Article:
E 0449A          HILL

The word " hill " is of Germanic origin

H 0164            ע פ ל

Concept of root : hill

Hebrew word


English meanings

ע פ ל



Related English words


Comparison between European words and Hebrew




English meanings

Similarity in roots


ע פ ל



‛o p . l





a . p

Old English



h (y ) l

Middle Dutch



h (o)v . l



Hebrew *‛OP(H)EL --- *HOBEL Proto-Germanic



This clear similarity can be seen if we consider two facts. The first is that often the Hebrew Ayin corresponds with a Germanic H . The second is that the diphthonguing of an initial vowel, either O or A , in Greek , may correspond with the Hebrew reinforcement through the adding of an initial Ayin . Three different ways to emphasize the pronunciation of an initial vowel in respectively Greek, Germanic and Hebrew .


The Middle Dutch word of this entry , hovel, is also found in Middle Low German, but as is known Low German and Dutch were really one language untill political developments threw them apart and even led to the decisive downturn of Low German in modern times.


  • Greek. In this particular similarity one sees once more the Greek diphtong "ai" corresponding with the Hebrew Ayin + vowel, here an O. There remains a difference, as Greek does not have the third consonant L that is found in Hebrew . With that there also remains a question mark, as we have no clear indication that the Hebrew root without that third consonant would already lead to a comparable meaning. The Greek word, used by Homer, may be of even much older origin.


  • English. The word " hill " might have developed out of one like " hovel" or "howel" , but there seems to be no ready evidence available for this . Old English already had " hyll ".


  • German. German has the word "Hügel = hill". This is considered a diminutive of another word meaning "hill" , that in Old High German was "houg", a different root altogether, related probably to English "high".


  • Proto-Germanic. One can find various Germanic words that mean "hump, swelling", and show some similarity with words for "hill". A clear example is Old English "hofer, hofr, hofor". And in Middle Dutch, a language that often used different spellings , on account of variations in pronunciation, we see the group "hovel, hoevel, hevel, huevel" carrying the meanings of 1."hill" and 2. "bump, lump, hump, outgrowth".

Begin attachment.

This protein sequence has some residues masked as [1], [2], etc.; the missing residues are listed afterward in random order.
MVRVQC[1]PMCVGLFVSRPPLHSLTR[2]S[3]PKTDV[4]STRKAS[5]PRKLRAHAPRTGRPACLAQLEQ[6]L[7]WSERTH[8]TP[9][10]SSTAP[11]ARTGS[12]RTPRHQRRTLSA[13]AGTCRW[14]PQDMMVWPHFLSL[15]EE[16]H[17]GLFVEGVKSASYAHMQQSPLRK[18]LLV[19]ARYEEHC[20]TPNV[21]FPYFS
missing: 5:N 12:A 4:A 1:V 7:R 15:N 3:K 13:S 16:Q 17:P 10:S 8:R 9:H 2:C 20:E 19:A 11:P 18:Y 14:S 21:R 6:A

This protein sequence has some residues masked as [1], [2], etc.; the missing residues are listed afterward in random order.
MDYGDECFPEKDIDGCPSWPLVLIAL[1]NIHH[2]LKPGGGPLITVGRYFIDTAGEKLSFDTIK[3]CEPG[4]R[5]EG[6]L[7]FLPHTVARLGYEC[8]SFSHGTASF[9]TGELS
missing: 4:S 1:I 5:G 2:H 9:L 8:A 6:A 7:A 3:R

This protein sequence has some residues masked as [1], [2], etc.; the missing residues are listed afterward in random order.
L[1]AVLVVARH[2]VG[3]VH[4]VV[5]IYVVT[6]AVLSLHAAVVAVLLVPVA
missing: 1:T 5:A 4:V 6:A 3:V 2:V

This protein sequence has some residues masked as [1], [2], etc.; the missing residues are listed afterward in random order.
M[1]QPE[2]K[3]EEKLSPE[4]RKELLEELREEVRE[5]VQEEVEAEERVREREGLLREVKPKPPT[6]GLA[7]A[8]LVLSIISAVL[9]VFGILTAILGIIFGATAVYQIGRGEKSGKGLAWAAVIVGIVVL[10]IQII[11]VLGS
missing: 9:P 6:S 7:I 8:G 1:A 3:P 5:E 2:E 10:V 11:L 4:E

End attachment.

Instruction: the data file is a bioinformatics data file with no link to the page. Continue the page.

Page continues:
This is interesting also if we see that the Hebrew root "Ayin Pe Lamed " is considered to have an original meaning of "to swell" and is used in words that indicate some physical swellings. It is to be noted that with the meaning "hump, swelling" we see more words with a consonant "R" instead of "L", as Old Saxon "hovar-", Old High German "hovar" and Middle High German and early New High German "hofer". Middle Dutch had "hover" besides "hovel" for "bump" etcetera.


    For "hill" we see older words in Old Saxon and Old Franconian "huvil", Old High German hubil, Middle High German "hübel, hubel" and German dialect "Hübel". Proto-Germanic probably had the form "*HO B e L-".


  • Proto-Semitic. We have no direct information from other Semitic languages about the meaning "hill", but there is a supposition that the meaning "hill" has been derived from one of "to swell". A hill sometimes can be seen as a "swelling" in the terrain. In Germanic, as shown in the previous Note, the two concepts are served by the same root. Then there is Hebrew "ע פ ל, upall = was lifted up". Arab "‛afal" indicates an internal physical swelling. There presumably was in Proto-Semitic a root "*ע פ ל, Ayin . P . L", that stood at the origin of the Hebrew word "ophel" of this entry.


    The change from middle consonant " P " into " PH " in this case it may have occurred already in Proto-Semitic, as seen the mrntioned Arabic word. Thisremains uncertain..


  • Indo-European. We have very limited information from other languages that would allow us to make a hypothesis. The Greek word "aipos", also "aipüs", means " hill, height", but also of considerable altitude, as it is even used for the Olympus mountain. And also for fortified towns on high rocky heights. This may have an older origin from the times before the Indo-European and Semitic languages drifted apart.





Created: Tuesday 6 November 2007 at 22.30.54 Updated: 22/01/2013 at 15.43.50